When riots erupt over a murder of a African American man, or a child, or due to a poorly made court decision the media is so quick to label the rioters thugs and animals but when violent and destructive riots of white people erupt over sports teams losing and a pumpkin festival, the media labels them as rowdy. We surely did not label the rioters over the sports team thugs, criminals, or animals. The difference between the two riots was, that one was over the injustice of a people of color, and the other because of pumpkins and sports. The double standard is real, and those riots over sports teams and pumpkins did not get as much attention as the ones over injustice got. The #blacklivesmatter movement have peaceful protests that have never once turned into a riot. When the people respond with violence and rage over the acquittal of police who have murdered an African American life, it’s because they have no more hope that things will change, they’ve been proven over, and over again that history is doomed to repeat itself. When people are hopeless they’ll do whatever they can to get the attention they need and that typically erupts as mobs and riots.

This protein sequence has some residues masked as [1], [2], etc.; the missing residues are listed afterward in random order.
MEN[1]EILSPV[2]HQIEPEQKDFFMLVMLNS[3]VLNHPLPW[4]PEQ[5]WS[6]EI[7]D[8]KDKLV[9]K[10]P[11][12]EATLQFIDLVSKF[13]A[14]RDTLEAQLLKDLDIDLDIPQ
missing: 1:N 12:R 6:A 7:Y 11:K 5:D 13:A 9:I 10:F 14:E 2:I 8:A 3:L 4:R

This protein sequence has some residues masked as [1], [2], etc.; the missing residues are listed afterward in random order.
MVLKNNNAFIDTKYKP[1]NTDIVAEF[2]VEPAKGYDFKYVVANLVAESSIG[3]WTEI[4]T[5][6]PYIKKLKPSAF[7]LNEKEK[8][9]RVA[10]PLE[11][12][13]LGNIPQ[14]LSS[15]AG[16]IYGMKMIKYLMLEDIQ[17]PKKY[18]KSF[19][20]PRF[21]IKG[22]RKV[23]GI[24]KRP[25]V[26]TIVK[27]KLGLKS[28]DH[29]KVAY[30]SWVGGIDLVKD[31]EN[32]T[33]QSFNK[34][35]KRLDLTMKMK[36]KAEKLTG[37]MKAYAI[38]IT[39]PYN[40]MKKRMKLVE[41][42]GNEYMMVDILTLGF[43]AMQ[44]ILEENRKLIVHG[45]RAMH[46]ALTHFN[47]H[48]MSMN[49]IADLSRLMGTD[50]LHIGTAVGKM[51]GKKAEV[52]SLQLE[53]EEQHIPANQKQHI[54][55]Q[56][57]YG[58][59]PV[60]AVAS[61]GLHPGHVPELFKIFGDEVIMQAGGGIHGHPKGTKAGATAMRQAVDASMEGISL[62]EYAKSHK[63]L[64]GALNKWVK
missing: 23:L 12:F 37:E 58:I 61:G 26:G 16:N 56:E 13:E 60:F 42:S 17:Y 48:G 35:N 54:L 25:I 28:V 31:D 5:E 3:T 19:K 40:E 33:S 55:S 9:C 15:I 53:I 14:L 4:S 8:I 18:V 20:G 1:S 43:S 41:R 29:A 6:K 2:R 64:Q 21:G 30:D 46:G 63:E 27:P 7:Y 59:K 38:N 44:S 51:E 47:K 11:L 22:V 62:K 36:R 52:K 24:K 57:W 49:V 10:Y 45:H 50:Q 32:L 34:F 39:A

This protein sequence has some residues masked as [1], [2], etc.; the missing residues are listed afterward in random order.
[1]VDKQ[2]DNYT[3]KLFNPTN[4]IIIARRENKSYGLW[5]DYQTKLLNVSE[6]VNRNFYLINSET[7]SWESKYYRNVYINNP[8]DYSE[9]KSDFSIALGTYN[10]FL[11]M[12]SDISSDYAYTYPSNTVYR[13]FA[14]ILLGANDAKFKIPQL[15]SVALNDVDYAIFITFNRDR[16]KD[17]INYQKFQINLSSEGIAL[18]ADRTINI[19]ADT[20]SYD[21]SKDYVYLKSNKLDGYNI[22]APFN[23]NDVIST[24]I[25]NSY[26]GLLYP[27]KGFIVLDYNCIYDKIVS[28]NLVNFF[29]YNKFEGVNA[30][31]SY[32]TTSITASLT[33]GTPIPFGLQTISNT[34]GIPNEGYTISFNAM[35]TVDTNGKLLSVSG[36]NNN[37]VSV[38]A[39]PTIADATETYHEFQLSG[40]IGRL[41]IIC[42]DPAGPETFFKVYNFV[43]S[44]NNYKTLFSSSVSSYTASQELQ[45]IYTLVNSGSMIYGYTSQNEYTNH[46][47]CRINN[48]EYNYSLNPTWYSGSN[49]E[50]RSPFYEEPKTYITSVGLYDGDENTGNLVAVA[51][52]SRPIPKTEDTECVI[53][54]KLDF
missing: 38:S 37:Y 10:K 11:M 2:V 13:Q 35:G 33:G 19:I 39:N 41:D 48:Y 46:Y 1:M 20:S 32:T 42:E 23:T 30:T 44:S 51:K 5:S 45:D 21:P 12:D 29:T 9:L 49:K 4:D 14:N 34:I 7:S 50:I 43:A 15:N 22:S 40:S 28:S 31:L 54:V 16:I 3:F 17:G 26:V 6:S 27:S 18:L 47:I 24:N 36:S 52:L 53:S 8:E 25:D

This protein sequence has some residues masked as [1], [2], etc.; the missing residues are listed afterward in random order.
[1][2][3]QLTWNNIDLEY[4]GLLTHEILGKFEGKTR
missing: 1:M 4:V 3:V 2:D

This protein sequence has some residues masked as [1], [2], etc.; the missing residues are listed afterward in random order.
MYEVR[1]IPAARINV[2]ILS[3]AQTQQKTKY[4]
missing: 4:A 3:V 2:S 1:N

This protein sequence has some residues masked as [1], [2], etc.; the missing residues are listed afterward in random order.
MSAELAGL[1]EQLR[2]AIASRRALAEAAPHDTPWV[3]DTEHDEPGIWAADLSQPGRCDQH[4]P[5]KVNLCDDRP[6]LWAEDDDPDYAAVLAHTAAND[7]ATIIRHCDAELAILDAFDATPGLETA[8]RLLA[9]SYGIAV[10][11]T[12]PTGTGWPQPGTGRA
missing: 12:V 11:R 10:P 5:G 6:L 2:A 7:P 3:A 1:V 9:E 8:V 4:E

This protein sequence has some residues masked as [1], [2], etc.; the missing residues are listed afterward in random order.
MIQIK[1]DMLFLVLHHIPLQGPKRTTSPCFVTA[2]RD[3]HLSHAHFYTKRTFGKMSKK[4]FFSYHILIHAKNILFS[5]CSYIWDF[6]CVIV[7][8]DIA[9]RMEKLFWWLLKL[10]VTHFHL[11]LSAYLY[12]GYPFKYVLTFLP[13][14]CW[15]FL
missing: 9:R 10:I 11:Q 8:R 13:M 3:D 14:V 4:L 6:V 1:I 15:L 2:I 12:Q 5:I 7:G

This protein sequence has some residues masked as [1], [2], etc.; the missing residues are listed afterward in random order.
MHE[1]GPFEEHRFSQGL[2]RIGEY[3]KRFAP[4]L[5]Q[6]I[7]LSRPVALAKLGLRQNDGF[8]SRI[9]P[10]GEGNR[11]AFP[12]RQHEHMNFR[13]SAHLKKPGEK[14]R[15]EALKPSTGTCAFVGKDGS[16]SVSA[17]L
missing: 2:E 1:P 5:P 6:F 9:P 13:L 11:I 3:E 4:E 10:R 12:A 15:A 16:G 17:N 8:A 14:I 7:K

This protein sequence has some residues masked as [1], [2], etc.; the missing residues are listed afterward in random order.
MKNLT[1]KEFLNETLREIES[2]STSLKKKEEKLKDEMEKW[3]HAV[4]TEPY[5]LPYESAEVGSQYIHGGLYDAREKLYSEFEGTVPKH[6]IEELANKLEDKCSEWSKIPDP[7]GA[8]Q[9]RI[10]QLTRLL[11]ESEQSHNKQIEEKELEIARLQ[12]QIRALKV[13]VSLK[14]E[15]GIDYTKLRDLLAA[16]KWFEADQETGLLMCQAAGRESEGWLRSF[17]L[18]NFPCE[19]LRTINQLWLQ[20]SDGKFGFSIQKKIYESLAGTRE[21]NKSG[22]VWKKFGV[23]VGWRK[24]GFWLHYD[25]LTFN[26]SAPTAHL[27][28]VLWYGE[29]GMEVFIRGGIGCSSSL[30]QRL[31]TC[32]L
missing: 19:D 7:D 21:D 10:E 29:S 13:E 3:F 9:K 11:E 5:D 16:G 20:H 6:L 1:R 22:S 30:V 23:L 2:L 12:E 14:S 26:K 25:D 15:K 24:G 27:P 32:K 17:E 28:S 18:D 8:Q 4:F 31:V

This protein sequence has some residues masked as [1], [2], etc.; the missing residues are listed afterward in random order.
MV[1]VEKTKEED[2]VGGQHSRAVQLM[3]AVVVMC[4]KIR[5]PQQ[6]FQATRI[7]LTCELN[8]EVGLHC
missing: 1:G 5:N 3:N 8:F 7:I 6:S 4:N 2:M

We’re being asked by this movement to use the power of memory not only to remember these names, and to remember that these lives matter, but also to remember that history is doomed to repeat itself if change doesn’t happen. These events that fuel this movement matter because this hashtag is able to document, and track the progression of memory/history. Anyone is able to look up this hashtag and become aware of the injustices that have been happening for a very long time. This hashtag would virtually connect everyone to see everything that is related to this movement, and would help store and immediately recall any information at someone’s fingertips. If this movement is successful we won’t be seeing history through the eyes of white privilege anymore, we’ll start seeing it in a less biased/eurocentric way. We’re going to have to rewrite our history to be correct, not hiding the genocides, not hiding what the government has done and what Americans don’t want to talk about. It will rewrite the way we view our presidents with the policies they’ve agreed to whether it was a good policy or a policy that had us fund money and train soldiers to take over another countries. White privilege is having history taught to us in a Eurocentric view, and having that history mandatory in the curriculum, while Black Studies and Chicano Studies is taught as an elective. This movement, #blacklivesmatter, has the power to externalize memories onto the internet for everyone who decides to look up this hashtag to see. It also has the power to rewrite history and make the oppression, genocide, racism, and discrimination they still face be known to everyone internationally, in hopes that there will be a day history won’t repeat itself.